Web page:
This was apparently written in 2002, but I can no longer recall the circumstances or occasion for my writing it. — J.R.
During my only visit so far to Iran — as a member of the jury of the Fajr film festival in Tehran last year —- I was asked the same question repeatedly by many of the Iranians I met: “Why do you Americans [or westerners] like Iranian films so much?” And more often than not, this was followed by a second question: “Is it because they show so many poor people, which is the image of Iran that Americans [or westerners] prefer to have?” Given that many of the most valued and validated Iranian art films shown abroad are either banned or ignored on their home turf, it seemed like an understandable source of curiosity, made even more striking by the oft-reported fact that the films seen most often by most Iranians are unsubtitled, pirated videos of brand new American commercial features.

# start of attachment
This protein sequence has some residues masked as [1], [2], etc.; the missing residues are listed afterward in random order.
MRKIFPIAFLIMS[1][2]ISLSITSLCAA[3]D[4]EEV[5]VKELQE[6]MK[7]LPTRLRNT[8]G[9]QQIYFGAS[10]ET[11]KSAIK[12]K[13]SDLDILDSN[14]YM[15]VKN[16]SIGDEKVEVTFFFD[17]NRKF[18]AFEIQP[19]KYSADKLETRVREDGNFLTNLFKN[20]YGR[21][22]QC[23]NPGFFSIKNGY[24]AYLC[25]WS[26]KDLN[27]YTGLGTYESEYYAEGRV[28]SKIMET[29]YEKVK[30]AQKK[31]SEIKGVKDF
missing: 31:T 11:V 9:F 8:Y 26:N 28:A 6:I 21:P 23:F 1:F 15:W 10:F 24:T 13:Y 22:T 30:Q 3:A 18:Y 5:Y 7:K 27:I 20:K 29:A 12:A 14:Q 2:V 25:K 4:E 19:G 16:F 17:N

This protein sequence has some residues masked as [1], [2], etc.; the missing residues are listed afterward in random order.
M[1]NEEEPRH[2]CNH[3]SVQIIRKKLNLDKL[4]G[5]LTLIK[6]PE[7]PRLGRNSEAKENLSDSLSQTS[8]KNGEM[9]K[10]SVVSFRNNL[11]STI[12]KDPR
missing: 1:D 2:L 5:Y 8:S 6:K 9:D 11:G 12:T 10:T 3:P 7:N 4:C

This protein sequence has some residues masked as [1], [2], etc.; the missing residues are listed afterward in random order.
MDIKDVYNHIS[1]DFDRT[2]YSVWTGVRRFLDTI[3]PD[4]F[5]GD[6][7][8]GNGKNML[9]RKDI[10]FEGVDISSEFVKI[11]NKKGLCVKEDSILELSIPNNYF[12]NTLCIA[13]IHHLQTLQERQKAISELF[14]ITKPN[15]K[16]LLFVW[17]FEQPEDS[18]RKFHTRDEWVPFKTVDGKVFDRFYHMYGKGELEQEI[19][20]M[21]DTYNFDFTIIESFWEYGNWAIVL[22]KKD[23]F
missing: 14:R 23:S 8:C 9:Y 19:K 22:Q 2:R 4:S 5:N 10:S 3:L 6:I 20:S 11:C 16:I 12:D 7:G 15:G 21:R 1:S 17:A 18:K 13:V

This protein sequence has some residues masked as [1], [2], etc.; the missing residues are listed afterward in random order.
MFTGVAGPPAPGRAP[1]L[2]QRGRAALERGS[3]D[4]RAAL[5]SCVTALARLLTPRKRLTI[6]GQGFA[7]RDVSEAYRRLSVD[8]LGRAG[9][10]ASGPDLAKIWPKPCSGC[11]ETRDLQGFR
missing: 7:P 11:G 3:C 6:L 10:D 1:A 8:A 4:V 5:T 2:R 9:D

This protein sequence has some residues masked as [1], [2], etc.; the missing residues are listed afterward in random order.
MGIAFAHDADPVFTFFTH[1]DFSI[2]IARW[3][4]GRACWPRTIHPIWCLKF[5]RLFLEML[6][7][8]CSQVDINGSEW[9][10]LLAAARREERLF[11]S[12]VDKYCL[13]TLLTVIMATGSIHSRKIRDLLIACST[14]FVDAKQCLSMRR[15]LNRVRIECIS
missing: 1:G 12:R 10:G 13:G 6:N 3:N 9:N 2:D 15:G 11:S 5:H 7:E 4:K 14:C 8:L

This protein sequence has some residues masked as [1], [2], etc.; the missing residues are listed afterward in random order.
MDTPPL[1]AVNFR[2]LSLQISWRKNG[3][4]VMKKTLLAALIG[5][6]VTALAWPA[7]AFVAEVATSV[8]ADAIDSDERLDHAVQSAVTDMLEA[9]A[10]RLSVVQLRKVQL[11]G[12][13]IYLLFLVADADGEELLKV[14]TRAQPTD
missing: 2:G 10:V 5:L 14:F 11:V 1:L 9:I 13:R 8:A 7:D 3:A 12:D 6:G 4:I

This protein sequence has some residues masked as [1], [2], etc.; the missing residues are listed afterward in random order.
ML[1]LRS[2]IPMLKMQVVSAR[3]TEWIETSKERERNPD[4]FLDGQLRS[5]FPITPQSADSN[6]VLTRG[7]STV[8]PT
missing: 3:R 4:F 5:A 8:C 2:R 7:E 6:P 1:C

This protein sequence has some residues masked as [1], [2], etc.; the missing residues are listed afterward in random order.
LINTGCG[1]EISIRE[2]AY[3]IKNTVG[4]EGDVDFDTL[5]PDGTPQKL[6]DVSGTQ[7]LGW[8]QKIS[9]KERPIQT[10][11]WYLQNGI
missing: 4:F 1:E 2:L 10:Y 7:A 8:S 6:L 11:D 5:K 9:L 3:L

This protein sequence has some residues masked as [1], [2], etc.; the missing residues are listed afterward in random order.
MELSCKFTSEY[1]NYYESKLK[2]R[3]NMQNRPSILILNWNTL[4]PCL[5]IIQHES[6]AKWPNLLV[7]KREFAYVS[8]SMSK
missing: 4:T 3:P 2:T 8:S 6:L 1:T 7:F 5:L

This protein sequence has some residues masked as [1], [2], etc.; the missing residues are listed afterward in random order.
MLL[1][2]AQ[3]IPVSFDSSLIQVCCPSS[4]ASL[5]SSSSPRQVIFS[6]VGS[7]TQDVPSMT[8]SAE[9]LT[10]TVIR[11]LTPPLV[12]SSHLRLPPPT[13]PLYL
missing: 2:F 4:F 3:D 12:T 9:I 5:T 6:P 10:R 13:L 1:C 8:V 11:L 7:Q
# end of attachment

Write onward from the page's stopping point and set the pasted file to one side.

With these circumstances in mind, my usual response to their question was something like, “It’s true that Iranian art movies tend to show too many poor people. But American commercial movies tend to show too many rich people, and if you think they provide an accurate picture of the way we live, then you’re just as mistaken as we are.” And I couldn’t help but reflect further that part of what has made Iran a movie-mad country in recent years, with about a dozen film magazines coming out regularly, is that cinema provides one of the only routes to upward class mobility available in that society.